Often when we start training, we have a goal in mind. The goals can be anything from improving general fitness conditions, running a marathon, losing weight, or increasing muscle mass. People often wonder how quickly the training results will be visible. How quickly will I reach my goal?
Your basic condition, previous training, goals and schedule largely determine how quickly results in start to appear. In addition to these, various physiological factors, age and gender affect the matter. When it comes to endurance and speed, beginners may notice improvements in cardio and respiratory function in about 4-6 weeks. For those who have been practising for a longer time, it can take months before significant development starts to be seen.
You can get a temporary “muscle pump” from the gym, which makes the muscles look bigger for a while. This is due to increased blood flow from exercise and only lasts for a moment. Beginners often start to see muscle and strength development in about 6–8 weeks. For experienced trainees, this takes longer. However, it’s good to remember that training style, goals and muscle type really affect this, not to mention diet. Two trainees of the same level, with the same training program, may develop at completely different speeds.
Studies have shown that moderate exercise can lower systolic blood pressure by about 4 mmHg in those who suffer from high blood pressure. It should be noted that a 5 mmHg drop reduces the risk of stroke dead by 14%.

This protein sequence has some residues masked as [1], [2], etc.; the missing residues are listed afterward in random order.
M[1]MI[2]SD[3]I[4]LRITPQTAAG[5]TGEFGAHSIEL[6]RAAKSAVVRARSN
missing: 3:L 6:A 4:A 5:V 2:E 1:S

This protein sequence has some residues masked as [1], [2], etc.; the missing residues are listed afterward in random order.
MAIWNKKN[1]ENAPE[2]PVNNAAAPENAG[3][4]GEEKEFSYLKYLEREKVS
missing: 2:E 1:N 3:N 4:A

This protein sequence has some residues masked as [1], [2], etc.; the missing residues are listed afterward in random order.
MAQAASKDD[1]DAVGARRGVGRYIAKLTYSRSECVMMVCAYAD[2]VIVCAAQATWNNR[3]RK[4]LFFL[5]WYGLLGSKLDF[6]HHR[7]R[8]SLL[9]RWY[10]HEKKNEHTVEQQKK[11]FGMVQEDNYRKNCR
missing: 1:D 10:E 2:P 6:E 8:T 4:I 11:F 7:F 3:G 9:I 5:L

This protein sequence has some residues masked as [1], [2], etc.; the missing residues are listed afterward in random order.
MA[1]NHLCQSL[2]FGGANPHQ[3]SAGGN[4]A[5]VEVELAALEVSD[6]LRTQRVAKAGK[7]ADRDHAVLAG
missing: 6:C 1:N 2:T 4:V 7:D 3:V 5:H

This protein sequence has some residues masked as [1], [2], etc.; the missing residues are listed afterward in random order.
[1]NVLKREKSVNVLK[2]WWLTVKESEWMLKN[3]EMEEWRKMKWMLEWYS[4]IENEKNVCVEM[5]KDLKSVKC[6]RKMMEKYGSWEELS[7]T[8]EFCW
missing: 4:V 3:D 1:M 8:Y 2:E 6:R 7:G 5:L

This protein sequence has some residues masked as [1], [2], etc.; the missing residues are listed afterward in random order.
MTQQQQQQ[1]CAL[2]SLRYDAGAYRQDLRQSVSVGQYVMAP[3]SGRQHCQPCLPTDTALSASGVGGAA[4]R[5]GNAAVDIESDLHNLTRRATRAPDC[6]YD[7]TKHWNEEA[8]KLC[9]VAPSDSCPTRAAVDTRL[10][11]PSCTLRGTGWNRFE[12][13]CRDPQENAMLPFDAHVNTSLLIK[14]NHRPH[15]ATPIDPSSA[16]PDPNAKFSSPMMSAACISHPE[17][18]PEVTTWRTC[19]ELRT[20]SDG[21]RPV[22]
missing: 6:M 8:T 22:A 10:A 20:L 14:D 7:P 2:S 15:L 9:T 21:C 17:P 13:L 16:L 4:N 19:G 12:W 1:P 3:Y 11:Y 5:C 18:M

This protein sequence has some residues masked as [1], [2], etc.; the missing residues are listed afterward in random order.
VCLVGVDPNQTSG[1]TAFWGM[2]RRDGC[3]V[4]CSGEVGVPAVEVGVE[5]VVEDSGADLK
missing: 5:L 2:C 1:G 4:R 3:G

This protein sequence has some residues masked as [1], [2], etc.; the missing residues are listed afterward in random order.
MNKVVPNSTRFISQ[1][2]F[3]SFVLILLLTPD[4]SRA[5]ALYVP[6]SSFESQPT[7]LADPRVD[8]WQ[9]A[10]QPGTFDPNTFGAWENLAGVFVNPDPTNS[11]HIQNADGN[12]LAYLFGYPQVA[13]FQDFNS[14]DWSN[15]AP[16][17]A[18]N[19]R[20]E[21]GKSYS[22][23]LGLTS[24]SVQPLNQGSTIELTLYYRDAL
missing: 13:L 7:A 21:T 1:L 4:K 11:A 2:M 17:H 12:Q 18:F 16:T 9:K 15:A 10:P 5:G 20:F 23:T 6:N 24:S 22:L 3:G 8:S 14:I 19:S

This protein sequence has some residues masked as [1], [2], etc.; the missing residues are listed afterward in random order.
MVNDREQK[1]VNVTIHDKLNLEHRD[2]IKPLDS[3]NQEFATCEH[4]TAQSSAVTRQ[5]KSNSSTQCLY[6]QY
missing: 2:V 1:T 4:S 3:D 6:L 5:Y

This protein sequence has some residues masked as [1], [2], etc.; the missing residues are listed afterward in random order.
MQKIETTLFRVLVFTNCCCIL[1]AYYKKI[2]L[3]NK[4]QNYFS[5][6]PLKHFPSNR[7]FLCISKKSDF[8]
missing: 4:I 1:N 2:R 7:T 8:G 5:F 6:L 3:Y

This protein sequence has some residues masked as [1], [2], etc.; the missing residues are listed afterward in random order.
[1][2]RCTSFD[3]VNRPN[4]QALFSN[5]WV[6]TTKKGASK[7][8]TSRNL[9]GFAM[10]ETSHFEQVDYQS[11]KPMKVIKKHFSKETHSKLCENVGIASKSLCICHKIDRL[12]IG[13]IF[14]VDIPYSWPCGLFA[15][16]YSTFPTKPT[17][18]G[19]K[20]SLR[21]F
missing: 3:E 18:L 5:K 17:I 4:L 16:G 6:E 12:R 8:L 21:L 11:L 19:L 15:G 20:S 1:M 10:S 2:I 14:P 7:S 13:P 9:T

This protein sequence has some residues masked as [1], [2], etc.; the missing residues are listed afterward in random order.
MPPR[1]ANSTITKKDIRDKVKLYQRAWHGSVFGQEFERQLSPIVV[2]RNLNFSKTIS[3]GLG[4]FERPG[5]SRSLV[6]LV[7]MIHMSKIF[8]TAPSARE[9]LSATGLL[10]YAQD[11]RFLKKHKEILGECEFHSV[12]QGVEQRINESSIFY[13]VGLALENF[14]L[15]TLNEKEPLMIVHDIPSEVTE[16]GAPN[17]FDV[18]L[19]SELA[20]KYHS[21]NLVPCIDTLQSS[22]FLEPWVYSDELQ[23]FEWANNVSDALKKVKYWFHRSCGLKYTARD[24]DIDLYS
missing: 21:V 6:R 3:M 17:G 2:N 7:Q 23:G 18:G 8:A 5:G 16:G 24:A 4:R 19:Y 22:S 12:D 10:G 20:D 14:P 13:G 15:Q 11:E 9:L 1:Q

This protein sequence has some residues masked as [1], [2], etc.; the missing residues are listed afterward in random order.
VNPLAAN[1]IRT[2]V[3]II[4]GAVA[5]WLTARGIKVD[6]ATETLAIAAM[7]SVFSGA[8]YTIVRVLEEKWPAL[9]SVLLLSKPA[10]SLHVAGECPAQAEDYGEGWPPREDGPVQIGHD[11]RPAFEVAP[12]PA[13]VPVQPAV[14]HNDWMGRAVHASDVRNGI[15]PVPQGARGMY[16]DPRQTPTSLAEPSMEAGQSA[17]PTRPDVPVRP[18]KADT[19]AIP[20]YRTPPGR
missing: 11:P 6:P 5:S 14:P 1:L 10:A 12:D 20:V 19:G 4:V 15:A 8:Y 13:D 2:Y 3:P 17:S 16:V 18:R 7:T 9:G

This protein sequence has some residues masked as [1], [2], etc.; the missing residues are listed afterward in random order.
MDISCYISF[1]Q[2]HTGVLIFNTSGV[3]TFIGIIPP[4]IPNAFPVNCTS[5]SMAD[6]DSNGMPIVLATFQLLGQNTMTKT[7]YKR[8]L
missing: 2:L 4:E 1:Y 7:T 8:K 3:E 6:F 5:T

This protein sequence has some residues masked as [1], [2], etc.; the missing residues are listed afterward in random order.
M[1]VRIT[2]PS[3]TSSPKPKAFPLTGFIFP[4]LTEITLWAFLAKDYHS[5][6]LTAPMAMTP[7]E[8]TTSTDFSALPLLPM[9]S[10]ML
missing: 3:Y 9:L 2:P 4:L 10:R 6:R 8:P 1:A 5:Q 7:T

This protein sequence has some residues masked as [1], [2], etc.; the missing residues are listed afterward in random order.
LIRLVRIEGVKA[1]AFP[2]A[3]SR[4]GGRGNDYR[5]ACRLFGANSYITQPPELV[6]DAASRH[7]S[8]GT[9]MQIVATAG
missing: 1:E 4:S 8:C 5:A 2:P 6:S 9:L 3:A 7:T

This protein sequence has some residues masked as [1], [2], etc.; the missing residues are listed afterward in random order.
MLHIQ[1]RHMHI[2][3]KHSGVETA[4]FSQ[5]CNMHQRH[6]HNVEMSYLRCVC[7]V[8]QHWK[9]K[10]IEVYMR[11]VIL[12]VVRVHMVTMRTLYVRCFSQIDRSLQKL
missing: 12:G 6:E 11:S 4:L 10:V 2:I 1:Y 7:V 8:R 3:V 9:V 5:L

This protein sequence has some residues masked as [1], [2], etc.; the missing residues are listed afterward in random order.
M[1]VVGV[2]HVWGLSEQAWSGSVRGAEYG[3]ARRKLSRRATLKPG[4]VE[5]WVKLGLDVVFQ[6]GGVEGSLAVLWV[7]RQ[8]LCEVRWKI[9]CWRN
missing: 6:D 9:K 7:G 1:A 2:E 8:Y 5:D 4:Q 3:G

For those who do sedentary work, the resting heart rate may drop to 1 beat/minute during the first few weeks. However, the maximum heart rate does not decrease with the start of regular exercise. Normal ageing slowly lowers the maximum heart rate, but good fitness keeps it higher for longer.
Aerobic fitness and thus VO2max can improve by 15-20% with 20 weeks of aerobic training if there is no previous training background.
The biggest changes are often seen in one’s own state of well-being and energy. For example, mental well-being improves immediately after exercise, at least momentarily. The longer regular training is involved, the better comprehensive results start to appear. So don’t give up immediately after a week or two, or even a month. A lot depends on your own background, some results require time.
Sharman, J. E., & Stowasser, M. (2009). Australian association for exercise and sports science position statement on exercise and hypertension. Journal of science and medicine in sport, 12(2), 252–257.
Kenney, W., Wilmore, J. and Costill, D. 2012, Physiology of Sport and Exercise, 5th edition.